The Amazing Spiderman? Let me be the judge of that, please. Right now we are left with the Acceptable Spiderman. It is passable enough to fall into the clutches of an often mediocre and certainly exhausted genre which is showing no signs of fading because apparently people consider these subpar entertainment megasplosions as an acceptable way to devour over priced snacks.
The ‘Amazing’ Spiderman 2 is a conformist concession to the median viewer which makes sense given the reasoning behind the tired franchise’s ‘rebooting’, a term reserved for computers and fantasy ‘franchises ‘, it itself a word more traditionally understood in terms of fast food chains. Sony sought to squeeze more $$$’s from their most lucrative asset by essentially just remaking the same film of 10 years ago and are now promising another one of their Spiderman production line adventures every year. Aren’t we the lucky ones?
I didn’t hate The Amazing Spiderman 2 but it’s just so bang average. My criticism with Marc Webb’s first Spiderman outing was that it tried to stand apart from Sam Raimi’s version but it didn’t go nearly far enough. There was a lot of trepidation among Spiderman fans because this edition promised 3 major villains and perhaps the film would be too crowded. That’s not the issue. Two of the villains get plenty of time spent on their origins, with the third waiting to be fleshed out more in the next film. The problem is that none of it is terribly interesting and so much of it makes little narrative sense. For example, the relationship between Peter Parker (Andrew Garfield) and Harry Osborn (Dane DeHaan) is meant to be a really big deal. At one point Peter describes Harry as his ‘best friend’ but they only spend a couple scenes together and in their first scene it’s made clear that they hadn’t seen each other for 10 years. When the final battle strikes, nothing has been built into this relationship and you just don’t care, not helped by the fact that the entire battle feels so generic and uninspired.
Following on from the first Amazing Spiderman, Peter Parker and Gwen Stacey (Emma Stacey) are sort of together but not together, after Gwen’s father died in the last film, making Peter promise to stay out of the life of his daughter in order to keep her safe. Meanwhile, Harry Osbourn’s father dies from a nasty inherited disease, leaving him in charge of the multi billion dollar science conglomerate, Oscorp. He becomes desperate to find an immediate cure (despite the fact his father clearly lived another 30 years or so), unleashing some of the company’s hidden secrets. Meanwhile, an Oscorp employee (an impossibly uglied up Jamie Foxx) is a Spiderman obsessive and whilst trying to carry out a repair, it goes wrong and he turns blue and electric. Peter learns revelations about his father, again tied into Oscorp.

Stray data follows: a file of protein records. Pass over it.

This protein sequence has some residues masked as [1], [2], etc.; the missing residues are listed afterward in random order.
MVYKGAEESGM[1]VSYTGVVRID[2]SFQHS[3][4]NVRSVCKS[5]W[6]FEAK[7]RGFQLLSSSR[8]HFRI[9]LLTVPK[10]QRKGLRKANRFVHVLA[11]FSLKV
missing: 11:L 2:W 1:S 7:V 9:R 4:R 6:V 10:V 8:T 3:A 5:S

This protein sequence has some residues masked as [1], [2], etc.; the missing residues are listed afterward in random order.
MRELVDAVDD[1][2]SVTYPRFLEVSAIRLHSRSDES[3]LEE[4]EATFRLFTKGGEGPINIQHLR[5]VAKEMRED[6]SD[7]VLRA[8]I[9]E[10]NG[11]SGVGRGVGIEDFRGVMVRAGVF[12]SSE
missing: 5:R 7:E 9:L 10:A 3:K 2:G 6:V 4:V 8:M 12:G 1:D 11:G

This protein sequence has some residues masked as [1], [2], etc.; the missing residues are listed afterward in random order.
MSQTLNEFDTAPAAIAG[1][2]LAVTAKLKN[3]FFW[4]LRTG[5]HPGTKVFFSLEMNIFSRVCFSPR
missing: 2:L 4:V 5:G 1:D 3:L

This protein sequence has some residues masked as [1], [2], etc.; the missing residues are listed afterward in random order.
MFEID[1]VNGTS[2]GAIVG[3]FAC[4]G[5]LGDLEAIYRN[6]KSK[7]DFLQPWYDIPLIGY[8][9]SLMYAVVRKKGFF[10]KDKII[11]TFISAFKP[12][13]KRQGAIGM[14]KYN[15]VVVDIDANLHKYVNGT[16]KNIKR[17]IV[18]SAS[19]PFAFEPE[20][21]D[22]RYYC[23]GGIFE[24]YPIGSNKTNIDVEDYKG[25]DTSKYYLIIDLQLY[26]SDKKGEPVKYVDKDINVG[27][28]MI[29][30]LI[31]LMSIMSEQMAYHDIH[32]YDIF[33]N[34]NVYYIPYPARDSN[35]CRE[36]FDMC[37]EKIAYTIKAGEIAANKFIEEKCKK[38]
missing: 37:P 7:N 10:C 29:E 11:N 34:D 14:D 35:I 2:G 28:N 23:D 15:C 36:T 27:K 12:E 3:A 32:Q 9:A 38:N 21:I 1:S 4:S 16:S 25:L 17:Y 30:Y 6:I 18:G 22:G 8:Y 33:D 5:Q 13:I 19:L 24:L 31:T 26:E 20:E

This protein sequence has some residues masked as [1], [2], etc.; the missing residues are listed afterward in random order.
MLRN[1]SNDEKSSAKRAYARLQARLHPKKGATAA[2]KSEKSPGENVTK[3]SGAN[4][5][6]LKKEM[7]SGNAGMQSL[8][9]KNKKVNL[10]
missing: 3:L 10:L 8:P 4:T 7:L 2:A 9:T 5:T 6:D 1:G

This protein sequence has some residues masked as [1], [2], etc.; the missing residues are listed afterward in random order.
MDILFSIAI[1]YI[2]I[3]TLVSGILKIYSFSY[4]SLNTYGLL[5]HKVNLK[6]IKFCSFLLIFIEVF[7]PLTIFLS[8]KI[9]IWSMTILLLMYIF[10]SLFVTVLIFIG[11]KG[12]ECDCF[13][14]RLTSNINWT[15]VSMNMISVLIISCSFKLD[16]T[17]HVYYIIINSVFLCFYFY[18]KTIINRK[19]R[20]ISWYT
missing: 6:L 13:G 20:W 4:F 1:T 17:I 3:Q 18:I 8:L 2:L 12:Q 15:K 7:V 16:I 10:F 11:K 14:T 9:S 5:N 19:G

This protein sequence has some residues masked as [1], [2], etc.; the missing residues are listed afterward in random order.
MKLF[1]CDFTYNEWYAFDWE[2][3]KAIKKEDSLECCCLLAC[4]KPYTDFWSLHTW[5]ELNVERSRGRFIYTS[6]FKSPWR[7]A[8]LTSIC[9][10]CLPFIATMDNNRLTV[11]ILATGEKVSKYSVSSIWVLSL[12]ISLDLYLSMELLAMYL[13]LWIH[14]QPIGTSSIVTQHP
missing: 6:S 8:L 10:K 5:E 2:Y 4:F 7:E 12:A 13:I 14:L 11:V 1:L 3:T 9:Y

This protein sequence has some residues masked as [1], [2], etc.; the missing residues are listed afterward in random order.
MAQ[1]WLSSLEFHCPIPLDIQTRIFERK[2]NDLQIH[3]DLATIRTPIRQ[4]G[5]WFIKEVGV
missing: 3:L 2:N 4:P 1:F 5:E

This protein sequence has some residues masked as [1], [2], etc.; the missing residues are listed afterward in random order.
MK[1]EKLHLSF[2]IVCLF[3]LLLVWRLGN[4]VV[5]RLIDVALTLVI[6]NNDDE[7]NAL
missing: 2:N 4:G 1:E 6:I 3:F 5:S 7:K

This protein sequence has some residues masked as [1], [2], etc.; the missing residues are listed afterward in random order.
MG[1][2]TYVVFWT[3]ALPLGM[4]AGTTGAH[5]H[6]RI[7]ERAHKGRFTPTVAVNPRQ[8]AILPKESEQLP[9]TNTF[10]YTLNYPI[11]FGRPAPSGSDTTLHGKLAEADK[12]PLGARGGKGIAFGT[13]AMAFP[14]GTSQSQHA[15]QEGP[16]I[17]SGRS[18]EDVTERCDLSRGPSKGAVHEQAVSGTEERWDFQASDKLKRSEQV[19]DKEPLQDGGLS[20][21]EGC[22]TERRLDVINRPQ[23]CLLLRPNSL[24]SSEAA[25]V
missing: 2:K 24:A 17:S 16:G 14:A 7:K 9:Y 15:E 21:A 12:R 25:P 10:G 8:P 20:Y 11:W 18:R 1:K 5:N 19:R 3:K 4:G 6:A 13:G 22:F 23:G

I was actually quite onboard with the film for the first half, until the cheesiness of the script just wears thin and you realise there’s nothing tying this story together besides cliché. Parker and Stacey are given so little character, besides one line when Parker claims to have been stalking his love interest in what feel like a creepy homage to Twilight. The moody ‘we’re not supposed to be together’ schtick is very sub-Stephanie Meyer but if that’s what they were going for then they at least needed to do it with some conviction. Jamie Foxx’s story pre-Electro was probably the most engaging part of the film. His mild schizophrenia and Spiderman obsession made sense and he’s a sympathetic soul. It’s when he turns blue that all of this is forgotten and we’re left with another giant blue bad guy throwing electricity around while Spidey throws some web. It’s not very interesting and looks as messy as that sounds.
I understand the swinging across Manhattan sequence are pretty cool, but there’s only so much of that you can get away with. The film has an ending which makes sense, but then it carries on as if it is starting a new movie again before cutting to an inevitable ‘to be continued’ black screen, which completely spoils any of the emotional impact from the film’s big climatic event. It’s like the director doesn’t trust his audience to be invested enough in his characters to leave us on that sort of note, instead choosing to leave the film on an action fuelled high involving Spiderman saving the day when an annoying a little kid attempts his best Tiananmen Square impression.
So much about this sequel is OK. Garfield is alright, the humour works fine, some parts of the origins stories for the villains are quite well done. There is just so much in this film that you will have seen a hundred times before. It’s really hard to care about what’s happening when all you can hear is the clinking of glasses from studio execs.
The Amazing Spiderman 2 is out on 16th April in the UK and 2nd May in the US. Running time 152 mins. Certificate 12A (UK).
Review by David Rank